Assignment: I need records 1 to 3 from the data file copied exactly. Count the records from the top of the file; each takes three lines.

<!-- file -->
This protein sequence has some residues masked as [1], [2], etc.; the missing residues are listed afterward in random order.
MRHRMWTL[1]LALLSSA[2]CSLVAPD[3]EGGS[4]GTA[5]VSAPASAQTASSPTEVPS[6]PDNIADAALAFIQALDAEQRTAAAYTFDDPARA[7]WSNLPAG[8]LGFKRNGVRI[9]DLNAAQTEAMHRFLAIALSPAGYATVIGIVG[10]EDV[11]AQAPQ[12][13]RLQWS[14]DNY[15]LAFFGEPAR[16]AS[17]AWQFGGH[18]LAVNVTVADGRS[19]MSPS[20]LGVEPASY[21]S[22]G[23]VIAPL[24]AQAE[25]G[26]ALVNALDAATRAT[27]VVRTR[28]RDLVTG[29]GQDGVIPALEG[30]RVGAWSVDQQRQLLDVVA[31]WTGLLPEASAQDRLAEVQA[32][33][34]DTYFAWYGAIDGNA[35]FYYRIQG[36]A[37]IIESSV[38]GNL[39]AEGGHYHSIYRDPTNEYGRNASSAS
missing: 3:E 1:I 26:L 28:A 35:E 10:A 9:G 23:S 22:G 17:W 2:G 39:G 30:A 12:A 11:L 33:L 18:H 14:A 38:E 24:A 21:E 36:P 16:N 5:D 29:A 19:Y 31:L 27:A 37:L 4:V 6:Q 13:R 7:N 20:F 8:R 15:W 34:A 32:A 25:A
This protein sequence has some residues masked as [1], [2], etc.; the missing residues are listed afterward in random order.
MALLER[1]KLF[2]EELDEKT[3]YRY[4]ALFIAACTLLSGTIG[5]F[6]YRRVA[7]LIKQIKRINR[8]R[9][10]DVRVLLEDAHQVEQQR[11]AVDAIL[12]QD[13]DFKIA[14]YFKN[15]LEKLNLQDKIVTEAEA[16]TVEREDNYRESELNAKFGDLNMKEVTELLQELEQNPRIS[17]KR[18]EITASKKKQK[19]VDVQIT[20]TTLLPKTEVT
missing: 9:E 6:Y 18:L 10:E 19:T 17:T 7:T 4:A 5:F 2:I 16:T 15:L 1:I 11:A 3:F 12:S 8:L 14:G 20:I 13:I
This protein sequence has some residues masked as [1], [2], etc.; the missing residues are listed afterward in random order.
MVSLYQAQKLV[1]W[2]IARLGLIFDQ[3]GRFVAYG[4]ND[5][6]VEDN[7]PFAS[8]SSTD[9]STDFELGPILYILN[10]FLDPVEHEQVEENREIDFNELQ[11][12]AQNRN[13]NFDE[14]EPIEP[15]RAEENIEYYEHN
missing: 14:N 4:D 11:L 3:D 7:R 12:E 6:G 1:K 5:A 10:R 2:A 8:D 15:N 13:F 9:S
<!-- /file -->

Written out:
This protein sequence has some residues masked as [1], [2], etc.; the missing residues are listed afterward in random order.
MRHRMWTL[1]LALLSSA[2]CSLVAPD[3]EGGS[4]GTA[5]VSAPASAQTASSPTEVPS[6]PDNIADAALAFIQALDAEQRTAAAYTFDDPARA[7]WSNLPAG[8]LGFKRNGVRI[9]DLNAAQTEAMHRFLAIALSPAGYATVIGIVG[10]EDV[11]AQAPQ[12][13]RLQWS[14]DNY[15]LAFFGEPAR[16]AS[17]AWQFGGH[18]LAVNVTVADGRS[19]MSPS[20]LGVEPASY[21]S[22]G[23]VIAPL[24]AQAE[25]G[26]ALVNALDAATRAT[27]VVRTR[28]RDLVTG[29]GQDGVIPALEG[30]RVGAWSVDQQRQLLDVVA[31]WTGLLPEASAQDRLAEVQA[32][33][34]DTYFAWYGAIDGNA[35]FYYRIQG[36]A[37]IIESSV[38]GNL[39]AEGGHYHSIYRDPTNEYGRNASSAS
missing: 3:E 1:I 26:L 28:A 35:E 10:A 9:G 23:S 22:G 17:W 2:G 39:G 30:A 12:A 11:L 33:L 18:H 14:A 38:E 24:A 21:E 36:P 16:N 5:D 29:A 19:Y 31:L 27:A 37:L 4:V 6:Q 13:R 7:N 20:F 8:R 15:W 34:A 32:A 25:A
This protein sequence has some residues masked as [1], [2], etc.; the missing residues are listed afterward in random order.
MALLER[1]KLF[2]EELDEKT[3]YRY[4]ALFIAACTLLSGTIG[5]F[6]YRRVA[7]LIKQIKRINR[8]R[9][10]DVRVLLEDAHQVEQQR[11]AVDAIL[12]QD[13]DFKIA[14]YFKN[15]LEKLNLQDKIVTEAEA[16]TVEREDNYRESELNAKFGDLNMKEVTELLQELEQNPRIS[17]KR[18]EITASKKKQK[19]VDVQIT[20]TTLLPKTEVT
missing: 9:E 6:Y 18:L 10:E 19:T 17:T 7:T 4:A 5:F 2:I 16:T 15:L 1:I 11:A 3:F 12:S 8:L 14:G 20:I 13:I
This protein sequence has some residues masked as [1], [2], etc.; the missing residues are listed afterward in random order.
MVSLYQAQKLV[1]W[2]IARLGLIFDQ[3]GRFVAYG[4]ND[5][6]VEDN[7]PFAS[8]SSTD[9]STDFELGPILYILN[10]FLDPVEHEQVEENREIDFNELQ[11][12]AQNRN[13]NFDE[14]EPIEP[15]RAEENIEYYEHN
missing: 14:N 4:D 11:L 3:D 7:R 12:E 6:G 1:K 5:A 10:R 2:A 8:D 15:N 13:F 9:S